Six years after I wrote the first word, I finally leapt off the cliff today.
It could also be said that I was pushed. In any case the process of searching for an agent for my murder mystery, Deadly Empathy, has officially begun. Today I sent queries to five agents, which means I have embarked on a (potentially) excruciatingly long journey to learn whether I can interest someone who isn’t a friend or relative in my book.
My friend Meg Diaz – who, by the way, is shopping her young adult fantasy Lizard Girl – was the culprit, as she recently sat me down and told me that it was past time.
I explained I had one more big, thorough, complicated edit I needed to finish first.
“Fine,” she said. “How long will that take? A month?”
“Give me two.”
“Okay. Then you jump.”
She’s not the first one to have delivered forceful nudges, but her timing was perfect. As I emerged from the smoking wreckage that was the last two years, the resilience required to professionally handle rejection after rejection (a trait I developed as a freelance writer, so I knew when it had gone AWOL) had finally returned. I could weather the certainty that while some will enjoy Deadly Empathy, some people will not, and that was not only all right, it was to be expected, and that I would keep going.
I got to work – writing, rewriting, honing, polishing, cutting, adding. I liked the story more than ever.
And then the time came – as in, this morning – to actually send out my stuff. My query letter was ready, my synopsis was ready, my manuscript was ready if anyone asked for it (though I will undoubtedly always find something to improve). Let’s do this!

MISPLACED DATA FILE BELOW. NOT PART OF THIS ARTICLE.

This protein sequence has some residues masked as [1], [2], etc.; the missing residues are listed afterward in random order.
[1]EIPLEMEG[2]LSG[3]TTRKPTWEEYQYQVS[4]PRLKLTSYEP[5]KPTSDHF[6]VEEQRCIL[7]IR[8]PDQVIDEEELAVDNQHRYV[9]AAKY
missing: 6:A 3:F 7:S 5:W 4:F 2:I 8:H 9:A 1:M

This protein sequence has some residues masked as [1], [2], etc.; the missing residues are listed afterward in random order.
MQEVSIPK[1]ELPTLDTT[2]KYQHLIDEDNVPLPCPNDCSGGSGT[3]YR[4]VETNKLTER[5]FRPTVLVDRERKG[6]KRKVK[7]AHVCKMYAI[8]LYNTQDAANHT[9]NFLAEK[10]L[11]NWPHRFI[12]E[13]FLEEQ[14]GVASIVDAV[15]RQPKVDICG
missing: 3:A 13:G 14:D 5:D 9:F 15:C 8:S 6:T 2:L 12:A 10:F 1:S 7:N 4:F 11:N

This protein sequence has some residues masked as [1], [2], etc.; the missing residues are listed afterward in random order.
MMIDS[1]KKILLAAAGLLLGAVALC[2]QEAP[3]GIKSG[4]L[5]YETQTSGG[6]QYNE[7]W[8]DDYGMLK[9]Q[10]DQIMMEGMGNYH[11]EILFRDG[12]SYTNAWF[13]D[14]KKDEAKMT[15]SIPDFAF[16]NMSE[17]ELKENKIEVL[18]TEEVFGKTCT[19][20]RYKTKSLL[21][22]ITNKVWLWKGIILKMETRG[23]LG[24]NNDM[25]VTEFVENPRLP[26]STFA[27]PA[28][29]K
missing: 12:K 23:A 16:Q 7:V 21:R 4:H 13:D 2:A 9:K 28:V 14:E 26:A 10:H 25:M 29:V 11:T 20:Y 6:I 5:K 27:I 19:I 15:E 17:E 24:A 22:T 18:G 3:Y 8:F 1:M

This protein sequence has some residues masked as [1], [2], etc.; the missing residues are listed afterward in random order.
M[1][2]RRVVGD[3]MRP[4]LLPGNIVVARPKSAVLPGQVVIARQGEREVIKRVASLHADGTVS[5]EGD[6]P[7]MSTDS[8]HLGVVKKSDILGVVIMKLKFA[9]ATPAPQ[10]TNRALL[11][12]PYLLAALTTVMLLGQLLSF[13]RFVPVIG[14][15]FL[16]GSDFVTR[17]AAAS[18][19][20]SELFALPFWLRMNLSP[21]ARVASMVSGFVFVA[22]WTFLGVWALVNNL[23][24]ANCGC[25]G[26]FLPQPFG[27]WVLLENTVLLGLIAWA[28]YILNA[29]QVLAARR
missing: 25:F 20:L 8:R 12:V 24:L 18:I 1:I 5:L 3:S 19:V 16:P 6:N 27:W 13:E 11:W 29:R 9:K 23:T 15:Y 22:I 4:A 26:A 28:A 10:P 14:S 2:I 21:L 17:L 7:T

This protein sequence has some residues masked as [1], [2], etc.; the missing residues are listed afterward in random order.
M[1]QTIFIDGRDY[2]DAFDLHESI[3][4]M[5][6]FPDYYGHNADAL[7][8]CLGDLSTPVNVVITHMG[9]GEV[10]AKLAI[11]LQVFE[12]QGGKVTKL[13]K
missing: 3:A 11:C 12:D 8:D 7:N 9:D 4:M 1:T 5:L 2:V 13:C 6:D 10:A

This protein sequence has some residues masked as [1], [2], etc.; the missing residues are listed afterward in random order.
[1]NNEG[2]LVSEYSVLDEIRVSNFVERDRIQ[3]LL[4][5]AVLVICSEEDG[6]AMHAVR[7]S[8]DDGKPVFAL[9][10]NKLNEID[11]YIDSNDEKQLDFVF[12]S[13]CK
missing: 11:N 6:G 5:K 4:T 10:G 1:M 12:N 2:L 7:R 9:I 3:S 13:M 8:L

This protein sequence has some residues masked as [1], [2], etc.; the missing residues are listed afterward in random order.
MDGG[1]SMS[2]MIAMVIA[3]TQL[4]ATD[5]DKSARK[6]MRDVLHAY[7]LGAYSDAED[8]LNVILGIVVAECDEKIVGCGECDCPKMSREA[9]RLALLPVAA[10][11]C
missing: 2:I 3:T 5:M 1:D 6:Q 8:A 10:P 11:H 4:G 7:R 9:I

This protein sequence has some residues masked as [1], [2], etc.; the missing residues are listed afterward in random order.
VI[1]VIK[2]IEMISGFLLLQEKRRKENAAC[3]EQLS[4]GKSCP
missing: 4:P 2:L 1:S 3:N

Or… not. As I narrowed down the list of my first five agents to contact (with more ready when rejections arrive), I had one of those wild out-of-body experiences where I sat to one side and watched my brain panic. Maybe the manuscript wasn’t ready. Maybe it wasn’t that good. Maybe nobody would want to read it. Maybe the query letter was TOO good and the book itself would be a disappointment. Maybe I should have written the book in first person, and I ought to rewrite the whole thing.
Emailing an agent truly did feel like jumping off a cliff, including that visceral moment of terror when you peer over the edge and think, “Why the hell am I doing this? I’m going to die!”
I contacted Meg, who pointed out that while querying agents is not the hardest thing about writing, it is the scariest. I decided that petrified me did not have the right to usurp my confidence and derail calm, positive me. Though I nearly vomited from anxiety, I forced myself to sent out my queries anyway. It got a little easier after the first three.
I know I’m not supposed to publicly talk about this part of the process. It seems that most writers choose to talk about searching for an agent only after they’ve snagged one. Well, this post is for friends who have been asking what is going on with my book, and for everyone who has a book but doesn’t have an agent. I’ve jumped, and you can jump, too, and yes it is scarier than shit. Maybe I won’t find anyone interested in Deadly Empathy, or the book after that, or even the book after that. But I can certainly try. Not trying would be worse.
The best part of all of this is that by finally beginning the agent process, I can return – guilt free – to joyfully writing the sequel.